[Numpy-discussion] Deleting a row from a matrix

Travis Oliphant oliphant.travis at ieee.org
Fri Aug 25 09:54:21 CDT 2006

Sebastian Haase wrote:
> On Friday 25 August 2006 07:01, Travis Oliphant wrote:
>> Keith Goodman wrote:
>>> How do I delete a row (or list of rows) from a matrix object?
>>> To remove the n'th row in octave I use x(n,:) = []. Or n could be a
>>> vector of rows to remove.
>>> In numpy x[[1,2],:] = [] changes the values of all the
>>> elements of x without changing the size of x.
>>> In numpy do I have to turn it around and construct a list of the rows
>>> I want to keep?
>> Basically, that is true for now.
>> I think it would be worth implementing some kind of function for making
>> this easier.
>> One might think of using:
>> del a[obj]
>> But, the problem with both of those approaches is that once you start
>> removing arbitrary rows (or n-1 dimensional sub-spaces) from an array
>> you very likely will no longer have a chunk of memory that can be
>> described using the n-dimensional array memory model.
>> So, you would have to make memory copies.  This could be done, of
>> course, and the data area of "a" altered appropriately.  But, such
>> alteration of the memory would break any other objects that have a
>> "view" of the memory area of "a."  Right now, there is no way to track
>> which objects have such "views", and therefore no good way to tell
>> (other than the very conservative reference count) if it is safe to
>> re-organize the memory of "a" in this way.
>> So, "in-place" deletion of array objects would not be particularly
>> useful, because it would only work for arrays with no additional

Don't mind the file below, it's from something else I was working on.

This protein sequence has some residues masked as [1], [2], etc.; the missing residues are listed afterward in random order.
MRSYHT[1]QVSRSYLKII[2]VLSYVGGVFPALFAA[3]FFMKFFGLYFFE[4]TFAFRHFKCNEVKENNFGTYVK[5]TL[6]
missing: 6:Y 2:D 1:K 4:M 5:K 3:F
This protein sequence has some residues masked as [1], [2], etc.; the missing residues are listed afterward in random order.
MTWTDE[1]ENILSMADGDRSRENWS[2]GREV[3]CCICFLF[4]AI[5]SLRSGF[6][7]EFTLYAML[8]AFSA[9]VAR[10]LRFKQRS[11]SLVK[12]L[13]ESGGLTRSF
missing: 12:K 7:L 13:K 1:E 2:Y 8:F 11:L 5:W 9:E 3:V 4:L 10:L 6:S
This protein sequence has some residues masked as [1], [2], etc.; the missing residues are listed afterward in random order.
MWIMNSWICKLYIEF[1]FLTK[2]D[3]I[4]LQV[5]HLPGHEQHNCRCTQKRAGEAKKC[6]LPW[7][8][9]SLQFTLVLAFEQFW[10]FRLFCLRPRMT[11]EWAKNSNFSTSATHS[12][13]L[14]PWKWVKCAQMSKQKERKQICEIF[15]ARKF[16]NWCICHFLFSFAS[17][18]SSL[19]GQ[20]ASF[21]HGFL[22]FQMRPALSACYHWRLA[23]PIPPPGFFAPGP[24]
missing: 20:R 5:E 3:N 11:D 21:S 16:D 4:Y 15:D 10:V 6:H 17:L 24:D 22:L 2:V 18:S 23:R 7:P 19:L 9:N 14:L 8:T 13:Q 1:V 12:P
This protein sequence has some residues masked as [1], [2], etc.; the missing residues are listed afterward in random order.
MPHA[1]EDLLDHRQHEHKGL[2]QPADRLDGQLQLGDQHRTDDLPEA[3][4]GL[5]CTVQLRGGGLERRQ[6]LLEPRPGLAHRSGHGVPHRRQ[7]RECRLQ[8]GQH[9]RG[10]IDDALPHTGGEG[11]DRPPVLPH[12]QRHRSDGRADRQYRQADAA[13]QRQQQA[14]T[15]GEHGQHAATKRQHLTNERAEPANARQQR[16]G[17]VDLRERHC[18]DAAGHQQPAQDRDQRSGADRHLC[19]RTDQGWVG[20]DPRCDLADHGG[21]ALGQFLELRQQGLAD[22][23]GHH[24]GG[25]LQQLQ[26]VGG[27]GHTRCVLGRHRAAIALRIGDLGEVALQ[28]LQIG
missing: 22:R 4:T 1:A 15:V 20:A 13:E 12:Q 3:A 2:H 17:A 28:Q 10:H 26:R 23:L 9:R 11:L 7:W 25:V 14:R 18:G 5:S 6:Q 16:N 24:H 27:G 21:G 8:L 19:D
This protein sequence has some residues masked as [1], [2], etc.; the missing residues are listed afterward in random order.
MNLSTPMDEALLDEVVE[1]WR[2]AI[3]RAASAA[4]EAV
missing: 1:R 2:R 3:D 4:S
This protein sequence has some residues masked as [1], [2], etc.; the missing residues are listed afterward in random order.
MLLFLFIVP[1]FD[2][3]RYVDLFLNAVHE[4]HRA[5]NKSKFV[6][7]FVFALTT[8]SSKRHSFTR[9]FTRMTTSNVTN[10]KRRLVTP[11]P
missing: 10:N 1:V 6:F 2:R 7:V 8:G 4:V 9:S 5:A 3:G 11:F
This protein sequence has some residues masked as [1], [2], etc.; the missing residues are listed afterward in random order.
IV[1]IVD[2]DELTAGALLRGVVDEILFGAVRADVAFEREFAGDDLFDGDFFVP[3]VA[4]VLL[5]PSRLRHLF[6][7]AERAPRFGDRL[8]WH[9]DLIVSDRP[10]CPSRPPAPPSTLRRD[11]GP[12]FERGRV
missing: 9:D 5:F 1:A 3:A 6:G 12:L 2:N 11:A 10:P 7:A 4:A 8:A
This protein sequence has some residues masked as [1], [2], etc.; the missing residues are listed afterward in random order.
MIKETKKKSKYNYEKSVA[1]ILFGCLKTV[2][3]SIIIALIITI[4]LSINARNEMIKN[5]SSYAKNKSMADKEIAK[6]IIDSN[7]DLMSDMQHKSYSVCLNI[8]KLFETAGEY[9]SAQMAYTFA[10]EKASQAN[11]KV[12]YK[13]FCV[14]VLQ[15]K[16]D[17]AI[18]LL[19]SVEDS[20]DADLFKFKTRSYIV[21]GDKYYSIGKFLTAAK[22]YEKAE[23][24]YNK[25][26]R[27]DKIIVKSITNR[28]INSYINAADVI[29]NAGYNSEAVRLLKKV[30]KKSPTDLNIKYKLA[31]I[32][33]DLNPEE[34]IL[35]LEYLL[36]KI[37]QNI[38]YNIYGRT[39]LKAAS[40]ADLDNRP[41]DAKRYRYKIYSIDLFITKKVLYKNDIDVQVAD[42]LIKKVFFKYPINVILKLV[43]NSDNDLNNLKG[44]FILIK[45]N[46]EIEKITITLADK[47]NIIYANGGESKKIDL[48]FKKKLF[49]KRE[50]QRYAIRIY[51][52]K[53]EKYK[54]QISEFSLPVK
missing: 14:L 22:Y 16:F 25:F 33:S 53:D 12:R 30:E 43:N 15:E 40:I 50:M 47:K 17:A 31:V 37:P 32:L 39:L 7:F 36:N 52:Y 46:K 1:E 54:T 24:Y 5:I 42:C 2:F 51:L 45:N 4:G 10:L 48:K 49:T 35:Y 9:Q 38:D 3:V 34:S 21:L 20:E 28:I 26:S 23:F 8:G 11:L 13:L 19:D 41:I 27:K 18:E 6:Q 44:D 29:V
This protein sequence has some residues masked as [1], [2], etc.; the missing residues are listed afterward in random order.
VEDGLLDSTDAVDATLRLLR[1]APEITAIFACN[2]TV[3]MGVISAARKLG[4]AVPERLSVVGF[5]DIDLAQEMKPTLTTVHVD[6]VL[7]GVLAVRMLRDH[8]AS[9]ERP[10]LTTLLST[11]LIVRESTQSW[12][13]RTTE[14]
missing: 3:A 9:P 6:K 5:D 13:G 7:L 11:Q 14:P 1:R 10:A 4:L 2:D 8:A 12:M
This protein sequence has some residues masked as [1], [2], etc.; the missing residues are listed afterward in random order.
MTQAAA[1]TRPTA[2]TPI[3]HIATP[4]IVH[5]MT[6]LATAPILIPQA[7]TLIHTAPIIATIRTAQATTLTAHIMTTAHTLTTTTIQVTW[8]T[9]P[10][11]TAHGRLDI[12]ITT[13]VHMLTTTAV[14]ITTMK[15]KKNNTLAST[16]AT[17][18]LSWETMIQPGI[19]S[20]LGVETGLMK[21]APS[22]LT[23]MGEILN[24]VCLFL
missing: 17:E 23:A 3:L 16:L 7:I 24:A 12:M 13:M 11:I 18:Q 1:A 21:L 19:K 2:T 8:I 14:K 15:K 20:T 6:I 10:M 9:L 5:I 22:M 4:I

>> reference counts (i.e. simple b=a assignment would increase the
>> reference count and make it impossible to say del a[obj]).
>> However, a function call that returned a new array object with the
>> appropriate rows deleted (implemented by constructing a new array with
>> the remaining rows) would seem to be a good idea.
>> I'll place a prototype (named delete) to that effect into SVN soon.
>> -Travis
> Now of course: I often needed to "insert"  a column, row or section, ... ?
> I made a quick and dirty implementation for that myself:
> def insert(arr, i, entry, axis=0):
>     """returns new array with new element inserted at index i along axis
>     if arr.ndim>1 and if entry is scalar it gets filled in (ref. broadcasting)
>     note: (original) arr does not get affected
>     """
>     if i > arr.shape[axis]:
>         raise IndexError, "index i larger than arr size"
>     shape = list(arr.shape)
>     shape[axis] += 1
>     a= N.empty(dtype=arr.dtype, shape=shape)
>     aa=N.transpose(a, [axis]+range(axis)+range(axis+1,a.ndim))
>     aarr=N.transpose(arr, [axis]+range(axis)+range(axis+1,arr.ndim))
>     aa[:i] = aarr[:i]
>     aa[i+1:] = aarr[i:]
>     aa[i] = entry
>     return a

Sure, it makes sense to parallel the delete function.


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